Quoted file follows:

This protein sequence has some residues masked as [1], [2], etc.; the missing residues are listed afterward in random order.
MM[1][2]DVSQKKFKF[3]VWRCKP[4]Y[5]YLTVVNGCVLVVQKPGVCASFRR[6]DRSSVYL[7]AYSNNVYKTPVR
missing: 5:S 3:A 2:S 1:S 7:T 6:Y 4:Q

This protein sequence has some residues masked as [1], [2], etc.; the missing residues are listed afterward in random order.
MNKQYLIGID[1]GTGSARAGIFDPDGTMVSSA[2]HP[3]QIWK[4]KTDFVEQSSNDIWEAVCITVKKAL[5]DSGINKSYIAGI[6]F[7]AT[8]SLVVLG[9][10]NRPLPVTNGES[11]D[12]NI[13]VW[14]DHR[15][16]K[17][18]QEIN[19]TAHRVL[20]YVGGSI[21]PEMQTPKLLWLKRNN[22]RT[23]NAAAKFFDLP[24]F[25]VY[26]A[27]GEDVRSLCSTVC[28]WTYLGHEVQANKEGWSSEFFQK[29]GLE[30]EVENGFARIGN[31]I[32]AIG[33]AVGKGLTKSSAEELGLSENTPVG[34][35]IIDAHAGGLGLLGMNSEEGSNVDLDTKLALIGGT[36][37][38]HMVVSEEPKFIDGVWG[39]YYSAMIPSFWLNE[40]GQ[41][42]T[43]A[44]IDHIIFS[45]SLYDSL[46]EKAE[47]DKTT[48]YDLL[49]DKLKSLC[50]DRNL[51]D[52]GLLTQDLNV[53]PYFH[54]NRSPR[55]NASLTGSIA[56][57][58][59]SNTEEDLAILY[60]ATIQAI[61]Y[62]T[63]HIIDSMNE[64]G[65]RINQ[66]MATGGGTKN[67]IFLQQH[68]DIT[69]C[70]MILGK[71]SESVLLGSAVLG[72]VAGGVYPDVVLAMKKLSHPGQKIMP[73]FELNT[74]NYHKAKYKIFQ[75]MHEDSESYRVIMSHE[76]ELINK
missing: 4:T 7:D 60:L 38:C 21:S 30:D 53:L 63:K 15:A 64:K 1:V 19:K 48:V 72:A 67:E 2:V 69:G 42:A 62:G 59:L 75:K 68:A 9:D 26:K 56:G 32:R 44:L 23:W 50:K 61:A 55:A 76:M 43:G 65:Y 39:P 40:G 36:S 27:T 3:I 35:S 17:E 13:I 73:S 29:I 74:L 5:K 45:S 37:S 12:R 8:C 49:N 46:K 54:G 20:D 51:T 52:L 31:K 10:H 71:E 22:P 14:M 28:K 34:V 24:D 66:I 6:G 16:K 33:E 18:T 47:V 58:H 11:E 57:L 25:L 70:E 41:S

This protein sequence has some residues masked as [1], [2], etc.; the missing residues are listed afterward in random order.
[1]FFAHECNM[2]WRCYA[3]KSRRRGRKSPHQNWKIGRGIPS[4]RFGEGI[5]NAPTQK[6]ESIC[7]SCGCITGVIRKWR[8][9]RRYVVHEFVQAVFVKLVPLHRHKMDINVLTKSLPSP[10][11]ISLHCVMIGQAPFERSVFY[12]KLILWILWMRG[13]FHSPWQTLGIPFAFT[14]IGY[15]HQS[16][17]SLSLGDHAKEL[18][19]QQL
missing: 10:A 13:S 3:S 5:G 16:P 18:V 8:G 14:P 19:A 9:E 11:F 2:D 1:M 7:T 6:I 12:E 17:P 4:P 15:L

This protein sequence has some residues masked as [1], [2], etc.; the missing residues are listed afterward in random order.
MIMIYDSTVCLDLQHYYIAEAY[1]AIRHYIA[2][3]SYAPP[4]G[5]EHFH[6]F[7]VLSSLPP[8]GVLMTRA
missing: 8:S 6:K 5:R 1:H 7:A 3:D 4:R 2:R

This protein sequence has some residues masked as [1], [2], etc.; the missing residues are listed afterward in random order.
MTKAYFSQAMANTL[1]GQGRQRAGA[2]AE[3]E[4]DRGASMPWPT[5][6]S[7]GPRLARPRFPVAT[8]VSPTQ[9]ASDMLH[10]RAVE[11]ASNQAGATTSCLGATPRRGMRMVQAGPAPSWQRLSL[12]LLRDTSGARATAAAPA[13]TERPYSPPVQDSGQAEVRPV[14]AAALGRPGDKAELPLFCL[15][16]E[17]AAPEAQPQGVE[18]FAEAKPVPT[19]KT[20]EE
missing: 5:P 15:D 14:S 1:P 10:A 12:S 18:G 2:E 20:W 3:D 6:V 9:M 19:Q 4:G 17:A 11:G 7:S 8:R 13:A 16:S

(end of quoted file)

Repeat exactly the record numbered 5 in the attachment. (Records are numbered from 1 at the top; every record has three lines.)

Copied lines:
This protein sequence has some residues masked as [1], [2], etc.; the missing residues are listed afterward in random order.
MTKAYFSQAMANTL[1]GQGRQRAGA[2]AE[3]E[4]DRGASMPWPT[5][6]S[7]GPRLARPRFPVAT[8]VSPTQ[9]ASDMLH[10]RAVE[11]ASNQAGATTSCLGATPRRGMRMVQAGPAPSWQRLSL[12]LLRDTSGARATAAAPA[13]TERPYSPPVQDSGQAEVRPV[14]AAALGRPGDKAELPLFCL[15][16]E[17]AAPEAQPQGVE[18]FAEAKPVPT[19]KT[20]EE
missing: 5:P 15:D 14:S 1:P 10:A 12:S 18:G 2:E 20:W 3:D 6:V 9:M 19:Q 4:G 17:A 11:G 7:S 8:R 13:A 16:S